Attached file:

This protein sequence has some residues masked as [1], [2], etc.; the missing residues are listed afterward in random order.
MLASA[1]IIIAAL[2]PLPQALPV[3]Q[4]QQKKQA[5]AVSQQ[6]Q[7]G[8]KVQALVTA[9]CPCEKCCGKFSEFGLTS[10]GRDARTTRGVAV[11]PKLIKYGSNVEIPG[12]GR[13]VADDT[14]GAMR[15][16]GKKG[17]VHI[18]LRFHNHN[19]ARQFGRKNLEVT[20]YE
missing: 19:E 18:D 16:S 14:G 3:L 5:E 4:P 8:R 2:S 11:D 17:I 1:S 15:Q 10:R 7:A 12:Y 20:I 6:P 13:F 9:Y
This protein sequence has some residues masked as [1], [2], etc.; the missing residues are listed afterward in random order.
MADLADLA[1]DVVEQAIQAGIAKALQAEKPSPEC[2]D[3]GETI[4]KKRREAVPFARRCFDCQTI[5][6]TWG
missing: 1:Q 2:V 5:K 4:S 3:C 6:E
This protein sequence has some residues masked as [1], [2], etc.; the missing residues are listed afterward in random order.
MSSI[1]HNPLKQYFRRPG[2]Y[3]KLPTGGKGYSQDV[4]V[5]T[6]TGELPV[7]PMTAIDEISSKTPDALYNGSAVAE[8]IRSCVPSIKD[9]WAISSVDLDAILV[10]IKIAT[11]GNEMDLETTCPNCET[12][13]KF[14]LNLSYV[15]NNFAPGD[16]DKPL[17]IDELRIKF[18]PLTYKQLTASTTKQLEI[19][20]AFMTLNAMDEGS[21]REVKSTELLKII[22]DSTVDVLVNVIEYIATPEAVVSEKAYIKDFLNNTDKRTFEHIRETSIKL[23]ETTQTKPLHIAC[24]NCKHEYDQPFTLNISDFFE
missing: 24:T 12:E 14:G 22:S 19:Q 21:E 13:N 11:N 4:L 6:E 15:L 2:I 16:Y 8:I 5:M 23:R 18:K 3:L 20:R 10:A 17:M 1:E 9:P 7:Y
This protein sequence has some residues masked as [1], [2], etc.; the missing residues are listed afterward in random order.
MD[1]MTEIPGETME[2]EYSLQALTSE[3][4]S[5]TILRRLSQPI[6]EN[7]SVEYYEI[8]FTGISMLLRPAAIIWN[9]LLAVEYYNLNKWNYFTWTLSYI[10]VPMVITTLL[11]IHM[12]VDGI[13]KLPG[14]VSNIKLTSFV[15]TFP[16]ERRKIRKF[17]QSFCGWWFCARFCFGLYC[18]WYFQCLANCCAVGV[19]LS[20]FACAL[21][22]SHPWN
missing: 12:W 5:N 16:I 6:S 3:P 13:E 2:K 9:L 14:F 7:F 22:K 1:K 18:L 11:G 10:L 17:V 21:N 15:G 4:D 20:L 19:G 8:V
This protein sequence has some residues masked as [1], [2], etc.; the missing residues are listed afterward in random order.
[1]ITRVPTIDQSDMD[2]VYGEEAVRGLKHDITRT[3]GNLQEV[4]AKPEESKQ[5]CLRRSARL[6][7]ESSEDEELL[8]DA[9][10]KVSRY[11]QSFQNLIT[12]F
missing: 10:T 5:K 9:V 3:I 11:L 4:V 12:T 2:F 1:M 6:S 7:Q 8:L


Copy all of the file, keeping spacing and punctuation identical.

This protein sequence has some residues masked as [1], [2], etc.; the missing residues are listed afterward in random order.
MLASA[1]IIIAAL[2]PLPQALPV[3]Q[4]QQKKQA[5]AVSQQ[6]Q[7]G[8]KVQALVTA[9]CPCEKCCGKFSEFGLTS[10]GRDARTTRGVAV[11]PKLIKYGSNVEIPG[12]GR[13]VADDT[14]GAMR[15][16]GKKG[17]VHI[18]LRFHNHN[19]ARQFGRKNLEVT[20]YE
missing: 19:E 18:D 16:S 14:G 3:L 5:E 4:P 8:R 2:S 11:D 17:I 1:S 15:Q 10:R 7:A 12:Y 20:I 6:P 13:F 9:Y
This protein sequence has some residues masked as [1], [2], etc.; the missing residues are listed afterward in random order.
MADLADLA[1]DVVEQAIQAGIAKALQAEKPSPEC[2]D[3]GETI[4]KKRREAVPFARRCFDCQTI[5][6]TWG
missing: 1:Q 2:V 5:K 4:S 3:C 6:E
This protein sequence has some residues masked as [1], [2], etc.; the missing residues are listed afterward in random order.
MSSI[1]HNPLKQYFRRPG[2]Y[3]KLPTGGKGYSQDV[4]V[5]T[6]TGELPV[7]PMTAIDEISSKTPDALYNGSAVAE[8]IRSCVPSIKD[9]WAISSVDLDAILV[10]IKIAT[11]GNEMDLETTCPNCET[12][13]KF[14]LNLSYV[15]NNFAPGD[16]DKPL[17]IDELRIKF[18]PLTYKQLTASTTKQLEI[19][20]AFMTLNAMDEGS[21]REVKSTELLKII[22]DSTVDVLVNVIEYIATPEAVVSEKAYIKDFLNNTDKRTFEHIRETSIKL[23]ETTQTKPLHIAC[24]NCKHEYDQPFTLNISDFFE
missing: 24:T 12:E 14:G 22:S 19:Q 21:E 13:N 11:N 4:L 6:E 15:L 2:I 16:Y 8:I 5:M 23:R 18:K 3:L 20:R 10:A 17:M 1:E 9:P 7:Y
This protein sequence has some residues masked as [1], [2], etc.; the missing residues are listed afterward in random order.
MD[1]MTEIPGETME[2]EYSLQALTSE[3][4]S[5]TILRRLSQPI[6]EN[7]SVEYYEI[8]FTGISMLLRPAAIIWN[9]LLAVEYYNLNKWNYFTWTLSYI[10]VPMVITTLL[11]IHM[12]VDGI[13]KLPG[14]VSNIKLTSFV[15]TFP[16]ERRKIRKF[17]QSFCGWWFCARFCFGLYC[18]WYFQCLANCCAVGV[19]LS[20]FACAL[21][22]SHPWN
missing: 12:W 5:N 16:I 6:S 3:P 13:E 2:K 9:L 14:F 7:F 22:K 1:K 18:L 11:G 10:L 17:V 21:N 15:G 4:D 20:L 19:G 8:V
This protein sequence has some residues masked as [1], [2], etc.; the missing residues are listed afterward in random order.
[1]ITRVPTIDQSDMD[2]VYGEEAVRGLKHDITRT[3]GNLQEV[4]AKPEESKQ[5]CLRRSARL[6][7]ESSEDEELL[8]DA[9][10]KVSRY[11]QSFQNLIT[12]F
missing: 10:T 5:K 9:V 3:I 11:L 4:V 12:T 2:F 1:M 6:S 7:Q 8:L